Discussion in 'Windows 7' started by Converseallstar95, Feb 2, 2010.
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The build number reported by Windows reflects only the Kernel build number, it doesn't reflect all the updates installed on the computer. You can have a completely clean RTM installation, and with just one 2mb update it can be reported at 6.1.7600.20618 which is currently the latest leaked.
For all of the updates, a recent completely up to date pack hasn't been made yet, but installing George's update pack you are halfway there. The rest, including the update which updates the kernel build number to 20618, can be found here:
I recommend you download the one relevant to your system (naturally!), then install those first. Ideally break the updates in half, and install half first, restart, then install the second half. If you try to install any more than around 40 or 50 at a time each installation will become noticeably slower and slower. If you ran all updates at the same time it will take significantly more time than it would otherwise need to.
So, download the update.exe from George's thread, split the updates in to two groups (non-specific, just cut it around the middle), copy the update.exe into each group. After running update.exe and installing the first batch, restart (very important, the splitting method is pointless without doing so), and after the restart install the second batch.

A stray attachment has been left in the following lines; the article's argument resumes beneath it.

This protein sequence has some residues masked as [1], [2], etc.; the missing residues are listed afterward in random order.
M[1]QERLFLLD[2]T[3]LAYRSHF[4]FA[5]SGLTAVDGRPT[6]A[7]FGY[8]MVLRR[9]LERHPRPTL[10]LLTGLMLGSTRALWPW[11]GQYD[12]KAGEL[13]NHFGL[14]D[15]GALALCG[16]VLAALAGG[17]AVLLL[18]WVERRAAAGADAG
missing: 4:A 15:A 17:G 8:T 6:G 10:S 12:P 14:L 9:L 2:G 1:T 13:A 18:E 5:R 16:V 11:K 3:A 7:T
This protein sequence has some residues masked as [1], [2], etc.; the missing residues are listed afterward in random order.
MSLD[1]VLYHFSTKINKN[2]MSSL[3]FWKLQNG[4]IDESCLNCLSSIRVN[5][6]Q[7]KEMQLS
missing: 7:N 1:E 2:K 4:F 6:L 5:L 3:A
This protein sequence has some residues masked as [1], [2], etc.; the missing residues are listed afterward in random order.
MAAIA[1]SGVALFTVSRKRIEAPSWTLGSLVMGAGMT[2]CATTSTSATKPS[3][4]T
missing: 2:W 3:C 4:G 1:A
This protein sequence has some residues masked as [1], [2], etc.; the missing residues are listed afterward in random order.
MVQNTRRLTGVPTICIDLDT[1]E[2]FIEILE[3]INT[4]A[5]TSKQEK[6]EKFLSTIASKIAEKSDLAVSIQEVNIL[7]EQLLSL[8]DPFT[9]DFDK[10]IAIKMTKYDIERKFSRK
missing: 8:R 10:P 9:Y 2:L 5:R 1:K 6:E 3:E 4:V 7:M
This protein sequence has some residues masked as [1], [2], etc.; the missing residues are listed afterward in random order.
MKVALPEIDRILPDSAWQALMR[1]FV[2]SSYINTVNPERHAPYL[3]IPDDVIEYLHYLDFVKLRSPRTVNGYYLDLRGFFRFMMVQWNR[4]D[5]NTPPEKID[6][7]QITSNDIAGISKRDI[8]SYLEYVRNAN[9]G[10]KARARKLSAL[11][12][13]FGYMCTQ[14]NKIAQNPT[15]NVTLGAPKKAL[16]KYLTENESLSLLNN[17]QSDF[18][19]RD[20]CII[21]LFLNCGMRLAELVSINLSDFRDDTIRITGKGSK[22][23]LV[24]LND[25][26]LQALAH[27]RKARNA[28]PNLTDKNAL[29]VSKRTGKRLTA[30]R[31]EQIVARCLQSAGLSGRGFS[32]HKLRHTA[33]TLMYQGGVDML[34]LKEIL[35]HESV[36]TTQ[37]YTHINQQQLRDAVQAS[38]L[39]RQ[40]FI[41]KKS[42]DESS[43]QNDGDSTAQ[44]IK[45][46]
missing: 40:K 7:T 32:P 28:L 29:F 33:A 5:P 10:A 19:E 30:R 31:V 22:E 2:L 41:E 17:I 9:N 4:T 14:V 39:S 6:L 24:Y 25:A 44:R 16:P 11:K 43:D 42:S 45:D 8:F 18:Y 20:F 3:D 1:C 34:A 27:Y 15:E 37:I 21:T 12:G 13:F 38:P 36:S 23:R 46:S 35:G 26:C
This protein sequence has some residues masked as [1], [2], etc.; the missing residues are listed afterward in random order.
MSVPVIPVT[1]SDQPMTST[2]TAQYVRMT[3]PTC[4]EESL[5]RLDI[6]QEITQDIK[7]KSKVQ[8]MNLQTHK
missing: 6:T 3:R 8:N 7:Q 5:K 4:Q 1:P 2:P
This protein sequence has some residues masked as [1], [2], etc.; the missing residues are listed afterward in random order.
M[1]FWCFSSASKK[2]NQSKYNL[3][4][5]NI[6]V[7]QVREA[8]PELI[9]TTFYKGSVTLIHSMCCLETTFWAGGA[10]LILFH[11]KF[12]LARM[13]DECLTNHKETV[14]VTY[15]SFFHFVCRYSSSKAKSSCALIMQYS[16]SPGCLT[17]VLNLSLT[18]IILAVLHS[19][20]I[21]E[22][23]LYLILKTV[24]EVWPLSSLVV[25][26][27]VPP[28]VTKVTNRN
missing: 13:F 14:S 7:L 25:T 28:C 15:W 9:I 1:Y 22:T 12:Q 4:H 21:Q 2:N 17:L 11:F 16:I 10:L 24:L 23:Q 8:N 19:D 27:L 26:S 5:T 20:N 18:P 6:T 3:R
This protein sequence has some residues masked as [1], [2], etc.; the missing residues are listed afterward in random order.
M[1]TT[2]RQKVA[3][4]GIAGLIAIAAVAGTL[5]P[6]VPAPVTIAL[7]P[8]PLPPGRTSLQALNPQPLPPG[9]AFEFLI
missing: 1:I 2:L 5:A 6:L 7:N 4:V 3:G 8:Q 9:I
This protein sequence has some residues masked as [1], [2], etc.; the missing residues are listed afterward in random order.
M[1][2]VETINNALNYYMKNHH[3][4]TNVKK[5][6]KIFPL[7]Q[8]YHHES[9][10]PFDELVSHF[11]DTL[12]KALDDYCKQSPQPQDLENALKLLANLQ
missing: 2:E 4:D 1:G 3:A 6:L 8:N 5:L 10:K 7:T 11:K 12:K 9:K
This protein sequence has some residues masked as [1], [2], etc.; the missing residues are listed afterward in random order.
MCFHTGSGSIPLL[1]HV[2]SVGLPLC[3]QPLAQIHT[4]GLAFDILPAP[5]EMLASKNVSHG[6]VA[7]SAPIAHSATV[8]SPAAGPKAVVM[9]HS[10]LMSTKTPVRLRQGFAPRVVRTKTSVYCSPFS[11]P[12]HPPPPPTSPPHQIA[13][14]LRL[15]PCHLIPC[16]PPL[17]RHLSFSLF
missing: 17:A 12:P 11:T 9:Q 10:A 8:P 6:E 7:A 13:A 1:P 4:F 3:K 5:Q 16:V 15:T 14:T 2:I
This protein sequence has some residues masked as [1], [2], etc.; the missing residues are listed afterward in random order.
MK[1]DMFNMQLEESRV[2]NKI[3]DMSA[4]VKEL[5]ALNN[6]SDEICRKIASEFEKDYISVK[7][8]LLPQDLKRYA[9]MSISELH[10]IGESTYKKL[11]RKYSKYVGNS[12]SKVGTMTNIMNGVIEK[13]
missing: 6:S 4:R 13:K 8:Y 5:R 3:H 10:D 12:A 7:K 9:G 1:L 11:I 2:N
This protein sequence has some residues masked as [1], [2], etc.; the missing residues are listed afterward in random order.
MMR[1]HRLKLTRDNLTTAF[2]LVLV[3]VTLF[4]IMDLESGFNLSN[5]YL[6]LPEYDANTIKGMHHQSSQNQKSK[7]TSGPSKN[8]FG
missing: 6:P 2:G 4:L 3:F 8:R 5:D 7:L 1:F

Then install George's pack, again splitting the updates in to groups of around 40 or 50, otherwise the latter updates will become increasingly slow. Restart after each one as per before.
The reason why you want to install the new updates first is because some in George's packs are superceded. Fully superceded updates won't install, and there is no point installing one update only to be replaced 10 mins later with another one (absolutely no benefit if you do that and you will use slightly more disk space).
Hope this helps.
I also suggest for George's next pack that the split updates are used, its just too slow to install them all at once (especially with the 70 or so newer updates in addition to the current updates)! Service packs do not have that problem with slowdown as its one complete update, its one system that knows off the bat that it has to install all relevant files, whereas each hotfix has to do the check and do the check for the behind the scenes update processes. And, with service packs, you can clean up what you've done using the 'compcln' (without the quotes) from the command prompt/start menu. Compcln is only included with service packs for the intention of cleaning up the pre-service pack files. This tool carries over from Vista's service packs.